A day after announcing they would not contest the ruling, the city also announced they would be increasing the quantity of public notice boards from under 50, to over 500. The idea of designated postering collars has also apparently been circulated as an alternative solution.

In its statement, the city also confirmed that discussions had taken place with some parties that had an interest in postering, one of which was COLLE.

“COLLE was principally consulted on the solution,” she said, though she admitted that they are not aware of what the city’s final approved system for postering will be.

Jaggi Singh, the local activist who brought the city to court challenging the validity of the bylaw in what turned out to be an almost decade-long effort, remains extremely sceptical of the whole idea of negotiating with the city over space he feels is a right of those who need it.

“Postering on poles and postering on mailboxes [is] a minimal way to permit grassroots artists, activists, grassroots voices in general to be heard,” Singh said. “So the so-called compromise between the city and some organizations is to me a sham because it’s a compromise on the ability for us to effectively and cheaply convey our ideas.”

Singh said that since his challenge proved the law to be invalid, those negotiating should instead be working to get the tens of thousands of dollars in fines he said social justice organizations, community groups and show spaces are facing declared null and void, and helping those already affected.

“If people were negotiating with a bit more savvy with the city,” Singh added, “then they would have asked for anybody who received tickets or had to pay a fine for postering over the last decade or so to have those fines reimbursed by the city.”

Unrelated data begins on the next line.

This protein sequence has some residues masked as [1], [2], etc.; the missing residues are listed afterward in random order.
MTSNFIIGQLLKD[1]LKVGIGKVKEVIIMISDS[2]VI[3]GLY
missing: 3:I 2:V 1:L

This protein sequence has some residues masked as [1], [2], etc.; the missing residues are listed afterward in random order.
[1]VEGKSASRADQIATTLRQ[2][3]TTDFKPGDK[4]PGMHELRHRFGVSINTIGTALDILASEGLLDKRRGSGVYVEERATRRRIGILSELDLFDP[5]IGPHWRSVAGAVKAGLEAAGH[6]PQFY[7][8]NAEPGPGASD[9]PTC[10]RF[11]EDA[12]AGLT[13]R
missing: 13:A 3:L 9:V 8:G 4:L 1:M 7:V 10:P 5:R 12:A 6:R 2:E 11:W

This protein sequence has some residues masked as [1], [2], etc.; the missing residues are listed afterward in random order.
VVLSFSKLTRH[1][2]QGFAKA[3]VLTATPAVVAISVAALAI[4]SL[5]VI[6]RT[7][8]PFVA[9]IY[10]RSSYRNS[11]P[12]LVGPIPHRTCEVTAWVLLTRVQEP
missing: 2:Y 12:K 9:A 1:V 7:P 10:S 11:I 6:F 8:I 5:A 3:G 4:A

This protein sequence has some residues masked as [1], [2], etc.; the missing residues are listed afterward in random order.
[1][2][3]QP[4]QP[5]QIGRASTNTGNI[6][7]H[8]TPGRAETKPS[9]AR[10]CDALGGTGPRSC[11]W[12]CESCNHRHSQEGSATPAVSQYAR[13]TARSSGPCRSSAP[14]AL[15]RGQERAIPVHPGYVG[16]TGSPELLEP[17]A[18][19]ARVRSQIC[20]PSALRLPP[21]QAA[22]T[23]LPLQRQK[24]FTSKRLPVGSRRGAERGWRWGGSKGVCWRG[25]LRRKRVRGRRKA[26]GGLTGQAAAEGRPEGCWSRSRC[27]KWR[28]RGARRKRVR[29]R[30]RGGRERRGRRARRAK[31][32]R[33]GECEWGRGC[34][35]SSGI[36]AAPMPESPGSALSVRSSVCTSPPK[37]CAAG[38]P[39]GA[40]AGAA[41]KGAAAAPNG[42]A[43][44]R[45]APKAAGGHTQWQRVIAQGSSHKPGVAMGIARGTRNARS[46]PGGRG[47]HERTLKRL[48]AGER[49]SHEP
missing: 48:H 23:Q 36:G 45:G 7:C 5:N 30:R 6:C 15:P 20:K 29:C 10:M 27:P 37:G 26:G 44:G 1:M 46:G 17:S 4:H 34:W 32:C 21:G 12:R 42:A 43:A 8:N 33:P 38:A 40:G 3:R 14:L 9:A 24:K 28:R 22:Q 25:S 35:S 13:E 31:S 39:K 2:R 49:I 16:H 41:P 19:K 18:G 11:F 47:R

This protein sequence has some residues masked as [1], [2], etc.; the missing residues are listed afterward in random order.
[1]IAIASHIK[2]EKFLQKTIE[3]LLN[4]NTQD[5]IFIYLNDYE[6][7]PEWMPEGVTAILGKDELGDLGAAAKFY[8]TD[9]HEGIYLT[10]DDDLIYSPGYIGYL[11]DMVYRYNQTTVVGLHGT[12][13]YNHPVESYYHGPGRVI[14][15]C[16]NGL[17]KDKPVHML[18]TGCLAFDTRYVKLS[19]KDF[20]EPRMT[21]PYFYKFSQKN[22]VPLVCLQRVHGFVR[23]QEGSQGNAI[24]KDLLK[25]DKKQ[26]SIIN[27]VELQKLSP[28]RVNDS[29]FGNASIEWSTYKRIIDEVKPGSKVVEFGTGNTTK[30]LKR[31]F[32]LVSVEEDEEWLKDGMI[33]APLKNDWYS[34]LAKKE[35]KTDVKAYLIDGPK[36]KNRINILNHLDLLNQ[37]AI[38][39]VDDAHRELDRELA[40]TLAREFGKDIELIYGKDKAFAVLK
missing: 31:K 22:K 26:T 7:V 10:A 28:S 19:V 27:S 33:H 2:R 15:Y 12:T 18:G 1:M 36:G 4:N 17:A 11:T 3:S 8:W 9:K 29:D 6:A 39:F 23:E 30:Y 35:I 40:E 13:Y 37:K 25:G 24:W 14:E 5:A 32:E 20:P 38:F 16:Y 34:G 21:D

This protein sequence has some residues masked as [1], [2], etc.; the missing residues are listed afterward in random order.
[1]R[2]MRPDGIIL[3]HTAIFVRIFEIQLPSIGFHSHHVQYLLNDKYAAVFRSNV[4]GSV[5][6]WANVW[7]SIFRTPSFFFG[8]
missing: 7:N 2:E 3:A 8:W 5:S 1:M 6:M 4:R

Regardless of the court’s ruling, or the city’s decision, Singh said he has never stopped, and will not stop postering.

“I don’t think anything has changed for people who believe in grassroots, DIY culture and that is that when we want to convey something, when we want to reach people, putting up a poster on a pole or a mailbox is an effective way to do so,” Singh said. “I have continued to do so ever since I got fined. I didn’t wait for any Supreme Court decision to allow that to happen and I think everyone else should do so as well.”

Others with interest in postering have taken a more cautious approach to the situation. After getting what he called a “pretty nasty fine” for postering, Jean-Francois Michaud, co-founder of Montreal-based concert production company Extensive Enterprise, wrote in an email his company “figured (they) wouldn’t fight against the MAN anymore.”

For the time being, Michaud said they would stick to flyers – they print well over 500,000 a year – but added that “Whenever postering is allowed again, we’ll start postering again.”

Despite winning his challenge, the postering issue clearly goes beyond a legal concern for Singh, and actually represents a way of life in the city of Montreal.

“We need to have our own autonomous ways of expressing our events, our ideas, our culture without having to have that mediated by anyone,” Singh said. “That’s what makes urban living so interesting and so vibrant, the fact that there’s that level of spontaneity.”